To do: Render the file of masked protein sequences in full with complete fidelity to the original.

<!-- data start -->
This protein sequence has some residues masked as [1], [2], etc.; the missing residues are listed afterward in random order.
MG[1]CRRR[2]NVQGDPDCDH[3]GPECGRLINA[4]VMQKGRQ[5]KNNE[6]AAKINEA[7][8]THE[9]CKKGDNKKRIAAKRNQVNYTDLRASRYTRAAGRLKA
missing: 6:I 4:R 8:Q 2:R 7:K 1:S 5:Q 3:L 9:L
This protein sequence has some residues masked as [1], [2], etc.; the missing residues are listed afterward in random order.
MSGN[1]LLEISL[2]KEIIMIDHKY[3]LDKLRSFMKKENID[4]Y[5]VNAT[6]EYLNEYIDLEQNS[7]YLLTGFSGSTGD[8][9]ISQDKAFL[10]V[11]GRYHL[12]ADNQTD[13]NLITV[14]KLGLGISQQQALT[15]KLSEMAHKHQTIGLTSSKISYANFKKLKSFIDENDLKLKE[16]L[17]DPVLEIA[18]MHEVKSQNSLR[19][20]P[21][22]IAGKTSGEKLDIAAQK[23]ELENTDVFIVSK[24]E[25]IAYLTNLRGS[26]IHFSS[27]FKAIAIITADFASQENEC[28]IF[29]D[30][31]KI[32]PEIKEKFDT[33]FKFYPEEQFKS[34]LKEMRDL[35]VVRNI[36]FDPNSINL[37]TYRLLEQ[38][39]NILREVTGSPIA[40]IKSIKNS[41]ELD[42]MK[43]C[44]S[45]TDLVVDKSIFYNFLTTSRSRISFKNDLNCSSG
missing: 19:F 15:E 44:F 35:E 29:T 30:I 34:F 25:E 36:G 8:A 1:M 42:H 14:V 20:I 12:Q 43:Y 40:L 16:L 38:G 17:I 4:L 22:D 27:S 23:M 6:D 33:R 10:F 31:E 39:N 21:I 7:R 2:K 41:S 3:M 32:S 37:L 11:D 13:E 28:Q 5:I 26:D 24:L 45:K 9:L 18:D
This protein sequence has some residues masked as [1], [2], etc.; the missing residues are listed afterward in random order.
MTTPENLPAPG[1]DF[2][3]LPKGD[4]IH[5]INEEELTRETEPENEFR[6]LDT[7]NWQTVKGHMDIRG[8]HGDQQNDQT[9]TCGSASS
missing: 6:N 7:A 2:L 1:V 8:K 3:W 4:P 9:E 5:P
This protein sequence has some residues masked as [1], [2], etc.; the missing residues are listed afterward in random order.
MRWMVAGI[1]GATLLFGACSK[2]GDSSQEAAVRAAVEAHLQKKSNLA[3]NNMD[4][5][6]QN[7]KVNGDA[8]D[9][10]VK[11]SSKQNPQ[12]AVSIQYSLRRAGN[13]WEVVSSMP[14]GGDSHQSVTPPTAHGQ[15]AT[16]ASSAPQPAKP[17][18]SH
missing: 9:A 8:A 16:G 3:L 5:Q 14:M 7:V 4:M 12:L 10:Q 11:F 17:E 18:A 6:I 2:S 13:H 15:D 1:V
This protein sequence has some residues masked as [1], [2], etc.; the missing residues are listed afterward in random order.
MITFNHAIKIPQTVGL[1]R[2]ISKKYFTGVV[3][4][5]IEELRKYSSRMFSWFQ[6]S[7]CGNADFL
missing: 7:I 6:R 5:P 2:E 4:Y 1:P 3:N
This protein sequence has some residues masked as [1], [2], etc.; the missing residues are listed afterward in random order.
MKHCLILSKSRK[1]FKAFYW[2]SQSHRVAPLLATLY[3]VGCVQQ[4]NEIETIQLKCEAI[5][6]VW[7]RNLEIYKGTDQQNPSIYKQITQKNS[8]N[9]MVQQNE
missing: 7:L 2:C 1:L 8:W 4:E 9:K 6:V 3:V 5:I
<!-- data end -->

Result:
This protein sequence has some residues masked as [1], [2], etc.; the missing residues are listed afterward in random order.
MG[1]CRRR[2]NVQGDPDCDH[3]GPECGRLINA[4]VMQKGRQ[5]KNNE[6]AAKINEA[7][8]THE[9]CKKGDNKKRIAAKRNQVNYTDLRASRYTRAAGRLKA
missing: 6:I 4:R 8:Q 2:R 7:K 1:S 5:Q 3:L 9:L
This protein sequence has some residues masked as [1], [2], etc.; the missing residues are listed afterward in random order.
MSGN[1]LLEISL[2]KEIIMIDHKY[3]LDKLRSFMKKENID[4]Y[5]VNAT[6]EYLNEYIDLEQNS[7]YLLTGFSGSTGD[8][9]ISQDKAFL[10]V[11]GRYHL[12]ADNQTD[13]NLITV[14]KLGLGISQQQALT[15]KLSEMAHKHQTIGLTSSKISYANFKKLKSFIDENDLKLKE[16]L[17]DPVLEIA[18]MHEVKSQNSLR[19][20]P[21][22]IAGKTSGEKLDIAAQK[23]ELENTDVFIVSK[24]E[25]IAYLTNLRGS[26]IHFSS[27]FKAIAIITADFASQENEC[28]IF[29]D[30][31]KI[32]PEIKEKFDT[33]FKFYPEEQFKS[34]LKEMRDL[35]VVRNI[36]FDPNSINL[37]TYRLLEQ[38][39]NILREVTGSPIA[40]IKSIKNS[41]ELD[42]MK[43]C[44]S[45]TDLVVDKSIFYNFLTTSRSRISFKNDLNCSSG
missing: 19:F 15:E 44:F 35:E 29:T 30:I 34:F 25:E 36:G 8:A 1:M 42:H 14:V 20:I 12:Q 43:Y 40:L 16:L 38:G 17:I 4:L 22:D 27:S 23:M 6:D 33:R 10:F 31:E 39:N 21:I 7:R 2:K 41:S 3:M 32:S 37:L 11:D 13:E 28:Q 5:I 26:D 24:L 45:K 9:L 18:D
This protein sequence has some residues masked as [1], [2], etc.; the missing residues are listed afterward in random order.
MTTPENLPAPG[1]DF[2][3]LPKGD[4]IH[5]INEEELTRETEPENEFR[6]LDT[7]NWQTVKGHMDIRG[8]HGDQQNDQT[9]TCGSASS
missing: 6:N 7:A 2:L 1:V 8:K 3:W 4:P 9:E 5:P
This protein sequence has some residues masked as [1], [2], etc.; the missing residues are listed afterward in random order.
MRWMVAGI[1]GATLLFGACSK[2]GDSSQEAAVRAAVEAHLQKKSNLA[3]NNMD[4][5][6]QN[7]KVNGDA[8]D[9][10]VK[11]SSKQNPQ[12]AVSIQYSLRRAGN[13]WEVVSSMP[14]GGDSHQSVTPPTAHGQ[15]AT[16]ASSAPQPAKP[17][18]SH
missing: 9:A 8:A 16:G 3:L 5:Q 14:M 7:V 4:M 12:L 10:Q 11:F 17:E 18:A 6:I 2:S 13:H 15:D 1:V
This protein sequence has some residues masked as [1], [2], etc.; the missing residues are listed afterward in random order.
MITFNHAIKIPQTVGL[1]R[2]ISKKYFTGVV[3][4][5]IEELRKYSSRMFSWFQ[6]S[7]CGNADFL
missing: 7:I 6:R 5:P 2:E 4:Y 1:P 3:N
This protein sequence has some residues masked as [1], [2], etc.; the missing residues are listed afterward in random order.
MKHCLILSKSRK[1]FKAFYW[2]SQSHRVAPLLATLY[3]VGCVQQ[4]NEIETIQLKCEAI[5][6]VW[7]RNLEIYKGTDQQNPSIYKQITQKNS[8]N[9]MVQQNE
missing: 7:L 2:C 1:L 8:W 4:E 9:K 6:V 3:V 5:I